Beans For Soup Slow and Low

Soup’s on (again)!

Am I boring you to no end? I realize that this is the 8th soup recipe I have posted in as many days. It’s the heat of summer and Sup’s! got soup! But my jaw is still broken…it seems broken bones take a while to heal.

I know it’s crazy. Maybe even boring. But at least I can try and make it delicious…

So today’s soup is a White Bean Soup with Fried Sage.

It is actually the most straight-forward of soups. It’s basically a mirepoix sauteed in olive oil and sage. White beans are added and the whole mixture is pureed to whatever texture suits your taste, and mandibular capabilities.

But a simple soup is a great time to talk about technique. In this case I want to talk about cooking dried beans.

beans baked in ovenDried beans can be a challenge to cook. They never seem to behave the same for me from one attempt to the next.

That’s because dried beans actually continue to dry after processing. This not only affects their taste, but an old dried bean takes longer to cook, tends to break down during cooking, requires more liquid and can have a slightly mealy texture.

So starting with quality beans makes the process more predictable. I like to buy beans from Rancho Gordo.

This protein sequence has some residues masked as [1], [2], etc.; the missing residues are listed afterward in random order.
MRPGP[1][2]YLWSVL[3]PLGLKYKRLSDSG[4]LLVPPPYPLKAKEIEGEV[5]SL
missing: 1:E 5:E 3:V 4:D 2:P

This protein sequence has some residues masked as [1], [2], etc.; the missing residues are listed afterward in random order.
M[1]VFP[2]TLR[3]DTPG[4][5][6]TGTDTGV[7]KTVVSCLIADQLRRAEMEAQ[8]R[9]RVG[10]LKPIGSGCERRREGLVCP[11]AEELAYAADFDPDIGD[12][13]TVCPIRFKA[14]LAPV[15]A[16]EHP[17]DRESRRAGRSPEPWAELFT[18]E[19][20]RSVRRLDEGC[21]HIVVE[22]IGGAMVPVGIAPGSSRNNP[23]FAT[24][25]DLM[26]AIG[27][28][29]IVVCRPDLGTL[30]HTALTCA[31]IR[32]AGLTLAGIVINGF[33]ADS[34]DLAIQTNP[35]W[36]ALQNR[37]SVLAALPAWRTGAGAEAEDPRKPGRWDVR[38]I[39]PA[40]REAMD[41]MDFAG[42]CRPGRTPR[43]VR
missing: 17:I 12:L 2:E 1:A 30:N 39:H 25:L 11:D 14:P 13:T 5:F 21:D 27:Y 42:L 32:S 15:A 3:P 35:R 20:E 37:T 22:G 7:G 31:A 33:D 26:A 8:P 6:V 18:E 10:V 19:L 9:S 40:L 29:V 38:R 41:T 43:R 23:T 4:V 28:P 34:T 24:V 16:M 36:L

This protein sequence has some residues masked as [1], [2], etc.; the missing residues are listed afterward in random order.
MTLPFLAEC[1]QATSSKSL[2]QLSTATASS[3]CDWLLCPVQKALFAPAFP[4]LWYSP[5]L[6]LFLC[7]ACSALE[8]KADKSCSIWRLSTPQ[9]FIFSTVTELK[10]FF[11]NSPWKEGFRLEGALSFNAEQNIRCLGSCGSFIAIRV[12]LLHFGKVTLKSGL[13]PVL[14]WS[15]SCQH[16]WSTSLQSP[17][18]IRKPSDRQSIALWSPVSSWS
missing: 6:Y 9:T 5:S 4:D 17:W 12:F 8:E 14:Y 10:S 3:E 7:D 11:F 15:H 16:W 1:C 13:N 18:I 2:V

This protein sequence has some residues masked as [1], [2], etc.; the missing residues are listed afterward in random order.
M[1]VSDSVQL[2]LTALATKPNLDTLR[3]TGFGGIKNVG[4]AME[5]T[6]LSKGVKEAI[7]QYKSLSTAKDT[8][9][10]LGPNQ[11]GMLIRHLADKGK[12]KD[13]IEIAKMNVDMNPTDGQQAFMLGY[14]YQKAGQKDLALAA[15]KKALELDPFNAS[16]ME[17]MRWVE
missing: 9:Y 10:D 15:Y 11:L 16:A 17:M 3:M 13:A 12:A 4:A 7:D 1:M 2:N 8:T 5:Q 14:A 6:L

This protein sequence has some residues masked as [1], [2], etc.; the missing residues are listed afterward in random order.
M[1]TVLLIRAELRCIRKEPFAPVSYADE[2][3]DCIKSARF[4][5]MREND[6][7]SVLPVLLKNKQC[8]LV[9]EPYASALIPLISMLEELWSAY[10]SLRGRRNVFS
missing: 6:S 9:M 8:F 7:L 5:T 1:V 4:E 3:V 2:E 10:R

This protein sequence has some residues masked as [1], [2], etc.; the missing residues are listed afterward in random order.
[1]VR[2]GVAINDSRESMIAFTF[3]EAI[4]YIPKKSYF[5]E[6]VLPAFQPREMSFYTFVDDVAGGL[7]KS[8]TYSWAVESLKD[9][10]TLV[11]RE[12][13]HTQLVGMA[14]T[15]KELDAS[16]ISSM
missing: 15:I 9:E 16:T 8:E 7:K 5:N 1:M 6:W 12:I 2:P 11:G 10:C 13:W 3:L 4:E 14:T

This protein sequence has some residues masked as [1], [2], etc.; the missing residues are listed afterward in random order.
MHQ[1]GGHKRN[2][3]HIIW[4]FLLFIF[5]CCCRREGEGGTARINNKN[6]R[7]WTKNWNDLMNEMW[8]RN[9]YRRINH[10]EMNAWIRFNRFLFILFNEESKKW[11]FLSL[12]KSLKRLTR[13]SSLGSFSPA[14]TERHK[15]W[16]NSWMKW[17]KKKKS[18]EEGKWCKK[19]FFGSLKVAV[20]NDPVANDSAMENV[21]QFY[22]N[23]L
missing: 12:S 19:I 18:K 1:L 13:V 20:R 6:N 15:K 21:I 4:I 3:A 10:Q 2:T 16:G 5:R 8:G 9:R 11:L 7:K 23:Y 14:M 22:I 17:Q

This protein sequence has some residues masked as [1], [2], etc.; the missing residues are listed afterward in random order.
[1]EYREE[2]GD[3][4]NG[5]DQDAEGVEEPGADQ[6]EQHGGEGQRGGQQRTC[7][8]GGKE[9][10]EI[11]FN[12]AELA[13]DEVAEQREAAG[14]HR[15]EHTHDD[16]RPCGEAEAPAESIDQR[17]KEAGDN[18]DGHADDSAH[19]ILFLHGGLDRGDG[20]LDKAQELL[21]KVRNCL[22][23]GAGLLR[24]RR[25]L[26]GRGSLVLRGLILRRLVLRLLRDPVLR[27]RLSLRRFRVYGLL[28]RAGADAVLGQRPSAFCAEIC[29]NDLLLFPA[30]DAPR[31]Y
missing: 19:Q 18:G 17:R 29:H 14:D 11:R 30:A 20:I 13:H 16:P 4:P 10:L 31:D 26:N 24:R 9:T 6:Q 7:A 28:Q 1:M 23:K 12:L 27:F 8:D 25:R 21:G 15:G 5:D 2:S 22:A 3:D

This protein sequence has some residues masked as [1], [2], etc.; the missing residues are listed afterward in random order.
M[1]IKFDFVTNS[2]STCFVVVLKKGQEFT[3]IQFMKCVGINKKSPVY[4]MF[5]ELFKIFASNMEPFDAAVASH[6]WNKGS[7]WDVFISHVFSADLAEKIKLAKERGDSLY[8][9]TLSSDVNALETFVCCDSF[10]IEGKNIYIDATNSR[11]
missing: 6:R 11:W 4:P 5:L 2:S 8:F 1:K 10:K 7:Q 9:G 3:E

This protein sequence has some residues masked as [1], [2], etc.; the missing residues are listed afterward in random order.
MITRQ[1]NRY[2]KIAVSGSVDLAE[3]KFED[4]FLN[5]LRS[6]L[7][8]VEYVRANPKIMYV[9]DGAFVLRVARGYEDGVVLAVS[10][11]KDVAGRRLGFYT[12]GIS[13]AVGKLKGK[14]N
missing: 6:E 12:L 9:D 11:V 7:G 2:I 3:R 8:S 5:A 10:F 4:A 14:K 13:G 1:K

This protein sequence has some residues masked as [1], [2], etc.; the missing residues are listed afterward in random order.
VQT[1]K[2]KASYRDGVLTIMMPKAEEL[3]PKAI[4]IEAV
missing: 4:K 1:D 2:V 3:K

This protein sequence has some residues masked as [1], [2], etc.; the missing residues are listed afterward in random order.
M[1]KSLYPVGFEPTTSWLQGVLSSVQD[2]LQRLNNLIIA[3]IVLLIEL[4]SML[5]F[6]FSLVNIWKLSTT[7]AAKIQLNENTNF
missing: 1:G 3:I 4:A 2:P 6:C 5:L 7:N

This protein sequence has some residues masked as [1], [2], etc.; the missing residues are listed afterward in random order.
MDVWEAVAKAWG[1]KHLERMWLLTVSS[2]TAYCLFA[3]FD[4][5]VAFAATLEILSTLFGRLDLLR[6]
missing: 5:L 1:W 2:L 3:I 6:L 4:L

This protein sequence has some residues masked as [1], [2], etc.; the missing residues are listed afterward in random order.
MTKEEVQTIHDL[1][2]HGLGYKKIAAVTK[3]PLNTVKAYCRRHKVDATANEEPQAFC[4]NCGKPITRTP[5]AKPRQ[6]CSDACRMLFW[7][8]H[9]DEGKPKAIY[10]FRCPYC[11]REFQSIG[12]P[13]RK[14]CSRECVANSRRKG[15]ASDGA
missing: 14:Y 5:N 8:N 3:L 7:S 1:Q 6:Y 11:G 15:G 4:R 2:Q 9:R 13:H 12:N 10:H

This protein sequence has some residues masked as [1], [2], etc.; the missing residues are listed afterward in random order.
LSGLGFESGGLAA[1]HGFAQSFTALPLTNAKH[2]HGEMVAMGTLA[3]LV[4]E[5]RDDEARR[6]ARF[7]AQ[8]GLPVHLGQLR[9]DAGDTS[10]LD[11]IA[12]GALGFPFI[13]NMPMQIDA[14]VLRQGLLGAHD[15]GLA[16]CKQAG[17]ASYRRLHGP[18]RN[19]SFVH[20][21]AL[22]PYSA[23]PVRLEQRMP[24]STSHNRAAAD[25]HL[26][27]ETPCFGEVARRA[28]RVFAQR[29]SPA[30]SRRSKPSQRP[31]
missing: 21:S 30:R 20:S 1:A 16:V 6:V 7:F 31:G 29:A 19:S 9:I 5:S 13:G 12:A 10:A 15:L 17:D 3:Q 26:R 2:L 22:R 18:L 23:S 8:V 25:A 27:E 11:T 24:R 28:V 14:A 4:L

Still, I can’t say I never buy dried beans at the grocery store.  But when I do I often wonder how long they have been sitting around the processing plant, the warehouse, or my grocer’s shelf. This explains why dried beans can be so unpredictable to cook. No matter what the recipe says you can never really know how long to cook them.

And here’s another conundrum. There is a lot of misinformation out there about cooking beans. Contrary to popular opinion, beans do not need to be soaked overnight. While it is true that soaking speeds up their cooking time, the real question is why would you want to speed up their cooking time?

Beans benefit from a slow and low cooking process. Dried beans cooked with out presoaking take longer, yes, but they produce a much more flavorful broth.